Saturday, September 23, 2017

EP Review: ANTZAAT The Black Hand Of The Father

The Black Hand Of The Father
To be released September 25, 2017
I recently heard of Antzaat when Surtur of Immortal Frost mailed me an advance copy of their debut EP. By now I can count on this label for quality extreme metal, as past promo packages from them have included Doedsvangr, Oath, From The Vastland and Astral Winter. These bands and the others on IFP will convince many it’s a label worth taking heed of. The label’s latest promo package with Antzaat’s CD and another CD from Drawn Into Descent arrived unexpectedly, and I figured there wasn’t much to lose by checking it out. This is not the first time I’ve made this observation, but The Black Hand Of The Father instantly brought me to when black metal began to mature and grow around 1996 to 1998, and began to realize the potential of the early Norwegian and Swedish bands. More elaborate progressions, selective addition of atmosphere and the earliest inklings of the ‘epic’ exposition writers topically associate with the genre. I listened to The Black Hand Of The Father several times and each time it grew on me a little more. The EP is limited to five hundred copies on compact disc so I’d suggest ordering a copy as soon as it’s made available. It’s also being released in digital download format if you prefer listening on your computer. Either way there should be a demand for it once the favorable reviews start circulating. The Belgian band takes all the archetypal fundamentals of late 90s black metal, magnifying them to a magnificent potency. Atmospheric presence, sunless and clouded, is imbued into their musicianship with a meticulous process so The Black Hand Of The Father has enough of an ethereal ambience without making it sound too oversaturated. The band knows what they are doing in this department as they hint at the immenseness of the universe they create, giving you enough to use your imagination and showing how much potential they have to progress. Equally stunning is how they ride roughshod through their songs, striking without warning from the start. The fuzzy guitar, distorted bass and hammering drums equalize ambient black metal, symphonic black metal, war metal and depressive suicidal black metal. Fans of everyone from Bal Sagoth to Maniac Butcher will be conscious of Antzaat’s drawing power. I should mention the time changes written into these songs which are executed in a steady, unforced manner. Circle Of Leeches is a fine example of this and one point from which the band should continue to sharpen their skills. Visit the band on Facebook for updates on shows and events they will be participating in. -Dave Wolff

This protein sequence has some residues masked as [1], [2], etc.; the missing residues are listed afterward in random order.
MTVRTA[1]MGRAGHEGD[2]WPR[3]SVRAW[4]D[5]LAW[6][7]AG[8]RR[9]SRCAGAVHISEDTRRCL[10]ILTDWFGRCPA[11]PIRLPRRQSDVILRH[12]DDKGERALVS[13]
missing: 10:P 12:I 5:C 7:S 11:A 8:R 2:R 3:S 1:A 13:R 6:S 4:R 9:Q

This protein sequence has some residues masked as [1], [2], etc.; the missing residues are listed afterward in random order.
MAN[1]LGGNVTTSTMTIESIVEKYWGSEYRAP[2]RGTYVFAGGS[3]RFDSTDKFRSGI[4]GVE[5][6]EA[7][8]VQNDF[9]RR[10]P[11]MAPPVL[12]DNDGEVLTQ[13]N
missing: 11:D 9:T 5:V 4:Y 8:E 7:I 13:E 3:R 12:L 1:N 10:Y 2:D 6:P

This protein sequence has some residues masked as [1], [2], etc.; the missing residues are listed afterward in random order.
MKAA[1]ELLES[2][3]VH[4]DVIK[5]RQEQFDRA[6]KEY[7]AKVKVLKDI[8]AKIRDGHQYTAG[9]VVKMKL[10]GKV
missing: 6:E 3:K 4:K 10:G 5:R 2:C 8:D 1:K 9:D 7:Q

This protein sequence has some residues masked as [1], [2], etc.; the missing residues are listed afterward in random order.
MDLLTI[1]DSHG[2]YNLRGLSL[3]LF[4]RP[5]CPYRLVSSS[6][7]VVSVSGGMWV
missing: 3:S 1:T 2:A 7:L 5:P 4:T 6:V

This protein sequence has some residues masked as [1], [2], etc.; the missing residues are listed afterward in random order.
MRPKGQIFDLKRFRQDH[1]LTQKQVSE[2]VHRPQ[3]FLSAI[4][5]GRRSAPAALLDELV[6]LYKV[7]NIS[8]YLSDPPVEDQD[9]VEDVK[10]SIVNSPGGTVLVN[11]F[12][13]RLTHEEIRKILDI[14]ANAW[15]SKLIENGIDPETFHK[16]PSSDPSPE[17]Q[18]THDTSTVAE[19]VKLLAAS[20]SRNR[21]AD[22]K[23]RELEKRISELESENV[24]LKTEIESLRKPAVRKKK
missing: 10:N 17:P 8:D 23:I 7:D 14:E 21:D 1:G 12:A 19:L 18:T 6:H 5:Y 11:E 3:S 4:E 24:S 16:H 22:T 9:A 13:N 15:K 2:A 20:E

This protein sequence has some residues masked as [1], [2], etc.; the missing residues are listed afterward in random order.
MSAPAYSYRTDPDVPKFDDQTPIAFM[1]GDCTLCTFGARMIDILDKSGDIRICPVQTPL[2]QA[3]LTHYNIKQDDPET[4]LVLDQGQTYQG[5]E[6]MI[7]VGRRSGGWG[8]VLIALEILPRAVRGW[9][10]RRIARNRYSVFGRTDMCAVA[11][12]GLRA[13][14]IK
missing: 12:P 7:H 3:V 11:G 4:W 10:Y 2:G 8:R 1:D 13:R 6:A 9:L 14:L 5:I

Track list:
1. Disciples Of The Concrete Temple
2. Rite Of The New Dawn
3. Circle Of Leeches
4. Hierachy Of The Battered
5. The Black Hand Of The Father

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